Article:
Bastion is the first title from Supergiant Games, a small studio consisting of about “six dudes”. The game is poised to be the next downloadable smash hit with its endearing art style, familiar mechanics, and novel use of narration. The team has gone from the big developer culture of EA to a more independent setting, and so far the response from fans has been sensational. We got to play the demo of Bastion and talk with Creative Director Greg Kasavin at this year’s PAX East.
Platforms: PC, Xbox 360 (Version Played)
Publisher: WB Games
Developer: Supergiant Games
Genre: Old-Timey Isometric Action RPG
Release Date: TBA 2011
ESRB Rating: Rating Pending
Bastion plays like your standard action RPG. You run through the levels engaging in combat with enemies and gaining XP as well as shards which work as currency to purchase new equipment and develop your character. The art style is also somewhat typical of downloadable titles. It’s very colorful and imaginative, which is easier to pull off and arguably more effective in 2D than rendering gajillions of polygons like most full retail games do. But the art style in Bastion is clearly a cut above the rest of the downloadable games today.
“Our artist, she’s amazing, she does like 99% of the art all by herself, it’s all her work,” Greg Kasavin, Creative Director at Supergiant Games, told us. You may remember Greg from his video reviews while he was the Editor-in-Chief at Gamespot, or from the Command School video features for . Greg has a tangible passion for gaming, and his experience in front of a camera made him convey that enthusiasm for Bastion really effectively. “It’s all fully painted 2D high definition art work, so we’re really proud of our art style.” That pride is well placed as the hand-painted style makes every moment of the game a joy to watch.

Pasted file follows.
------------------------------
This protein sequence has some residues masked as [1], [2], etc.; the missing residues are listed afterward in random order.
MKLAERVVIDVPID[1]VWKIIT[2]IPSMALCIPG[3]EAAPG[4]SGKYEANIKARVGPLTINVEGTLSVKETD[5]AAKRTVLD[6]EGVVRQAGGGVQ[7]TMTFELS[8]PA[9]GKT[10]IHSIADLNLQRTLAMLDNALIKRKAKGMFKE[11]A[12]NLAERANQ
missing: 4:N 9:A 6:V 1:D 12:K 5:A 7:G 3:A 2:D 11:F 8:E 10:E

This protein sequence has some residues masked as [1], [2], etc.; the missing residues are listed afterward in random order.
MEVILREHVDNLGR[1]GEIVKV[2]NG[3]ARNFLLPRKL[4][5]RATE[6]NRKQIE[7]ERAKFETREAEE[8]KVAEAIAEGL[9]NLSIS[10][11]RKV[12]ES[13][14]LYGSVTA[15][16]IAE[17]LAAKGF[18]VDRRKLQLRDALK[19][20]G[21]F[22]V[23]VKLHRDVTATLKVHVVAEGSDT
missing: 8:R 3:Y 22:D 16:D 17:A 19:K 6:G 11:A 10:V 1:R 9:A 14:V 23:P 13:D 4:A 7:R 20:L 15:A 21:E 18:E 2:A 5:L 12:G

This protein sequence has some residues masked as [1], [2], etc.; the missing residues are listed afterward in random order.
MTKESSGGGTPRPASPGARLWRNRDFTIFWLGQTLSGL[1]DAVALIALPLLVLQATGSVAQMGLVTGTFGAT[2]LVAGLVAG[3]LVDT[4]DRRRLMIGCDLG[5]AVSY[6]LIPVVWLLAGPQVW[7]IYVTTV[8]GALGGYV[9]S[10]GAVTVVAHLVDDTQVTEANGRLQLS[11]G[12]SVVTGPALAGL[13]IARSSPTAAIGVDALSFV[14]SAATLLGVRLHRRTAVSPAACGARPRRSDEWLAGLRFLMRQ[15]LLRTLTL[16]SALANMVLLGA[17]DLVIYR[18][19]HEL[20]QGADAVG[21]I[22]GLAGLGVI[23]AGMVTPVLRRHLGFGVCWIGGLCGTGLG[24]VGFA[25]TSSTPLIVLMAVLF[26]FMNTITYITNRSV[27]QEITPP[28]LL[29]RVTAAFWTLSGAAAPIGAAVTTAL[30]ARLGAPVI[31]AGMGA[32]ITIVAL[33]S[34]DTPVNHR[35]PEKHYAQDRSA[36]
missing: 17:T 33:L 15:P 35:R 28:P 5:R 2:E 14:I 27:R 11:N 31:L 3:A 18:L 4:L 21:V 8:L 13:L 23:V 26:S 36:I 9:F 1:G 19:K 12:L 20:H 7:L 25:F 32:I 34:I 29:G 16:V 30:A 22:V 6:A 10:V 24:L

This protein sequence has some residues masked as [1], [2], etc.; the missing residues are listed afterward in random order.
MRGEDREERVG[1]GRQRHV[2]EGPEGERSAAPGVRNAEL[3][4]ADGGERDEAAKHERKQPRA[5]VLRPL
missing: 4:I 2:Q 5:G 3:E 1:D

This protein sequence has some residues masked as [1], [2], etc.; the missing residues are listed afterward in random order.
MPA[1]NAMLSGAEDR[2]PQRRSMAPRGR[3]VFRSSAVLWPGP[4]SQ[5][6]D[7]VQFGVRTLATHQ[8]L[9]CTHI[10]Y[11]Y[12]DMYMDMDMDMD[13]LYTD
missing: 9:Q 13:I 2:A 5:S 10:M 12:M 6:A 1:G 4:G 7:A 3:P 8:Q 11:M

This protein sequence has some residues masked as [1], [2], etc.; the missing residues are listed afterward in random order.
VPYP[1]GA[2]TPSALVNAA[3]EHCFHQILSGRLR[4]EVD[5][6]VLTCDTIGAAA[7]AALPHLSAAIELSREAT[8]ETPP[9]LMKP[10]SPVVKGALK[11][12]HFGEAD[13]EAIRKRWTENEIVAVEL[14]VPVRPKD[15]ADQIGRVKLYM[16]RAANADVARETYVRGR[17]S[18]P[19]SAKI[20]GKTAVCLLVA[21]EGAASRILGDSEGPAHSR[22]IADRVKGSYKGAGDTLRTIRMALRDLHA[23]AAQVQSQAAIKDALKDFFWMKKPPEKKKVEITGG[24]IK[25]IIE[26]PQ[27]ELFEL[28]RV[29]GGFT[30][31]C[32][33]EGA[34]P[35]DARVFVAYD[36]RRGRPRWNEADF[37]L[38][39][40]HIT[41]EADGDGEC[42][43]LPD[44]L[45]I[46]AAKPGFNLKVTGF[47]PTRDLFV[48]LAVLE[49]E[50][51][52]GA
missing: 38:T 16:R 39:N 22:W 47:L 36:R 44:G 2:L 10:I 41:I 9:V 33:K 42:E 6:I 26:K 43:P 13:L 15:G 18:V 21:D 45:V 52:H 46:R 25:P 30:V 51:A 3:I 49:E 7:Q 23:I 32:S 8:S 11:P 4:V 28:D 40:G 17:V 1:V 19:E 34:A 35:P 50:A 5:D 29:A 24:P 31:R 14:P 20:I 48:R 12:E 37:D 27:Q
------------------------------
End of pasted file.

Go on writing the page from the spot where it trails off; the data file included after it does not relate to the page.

The story for Greg and his team is somewhat typical of the studios you see today making games like Bastion. They come from one of the bigger publishers – as a result of either layoffs or disenchantment with the corporate structure – and they branched out to do their own thing. “It’s our first game together as a studio, the co-founders and I worked together at EALA prior to forming this company. So yeah, it’s our first game and it’s just been awesome to see people responding to it really well and getting really excited about it,” Greg said. Like the development culture, the kinds of games they make has also changed considerably. “We worked on the Command & Conquer series, so it’s a bit of a leap. We worked on Command & Conquer 3 and Red Alert 3 together and left in August of 2009.” The next month, they started work on Bastion. “One of our guys did work on Generals. We’re all like the remnants of the Generals team.”
Our discussion then shifted from company history and art style to narration. While the aesthetics certainly distinguish the game, it’s really the use of the in-game narrator that has gotten Bastion its buzz. “(It) sort of has to be experienced… talking about it doesn’t really do it much service because the idea of an old man talking to you while you play doesn’t sound that cool, but in practice we’re really happy with it and people’s response to it.” The idea of a narrator interacting with the player’s actions could be an entire game concept on its own; I’m sure many of Supergiant’s peers are jealous they hadn’t come up with it themselves. As such, I was very surprised that it was something that just kind of came to the team along the way.
“It happened kind of through prototyping. It wasn’t there on day one, it was essentially something that we tried one day,” explained Greg. “Our voice actor, he’s a childhood friend of one of the studio co-founders. We wanted to do stuff with story and wanted the game be more than just fun and have an emotional experience to it.” It also had practical implications on the design, outside of the storytelling, as the team didn’t want the flow of play to be interrupted by a wall of text for the player to read.
“We kind wanted to have our cake and eat it too, as far as a game you can pick up and play, but there’s story to it also. And one day we were like ‘hey, why don’t we get Logan [Cunningham] to record a few lines?’ And we liked it immediately; we sort of very quickly never turned back. We’re like, ‘alright, we’re going whole hog with this,’ playing around with some of these interactive moments, developing the character in great detail, actually.” What makes the technique even more effective is that the narrator is a story character, whose motives aren’t entirely clear. “Our narrator character is very key; he has his whole back story you can piece together as you listen to him.”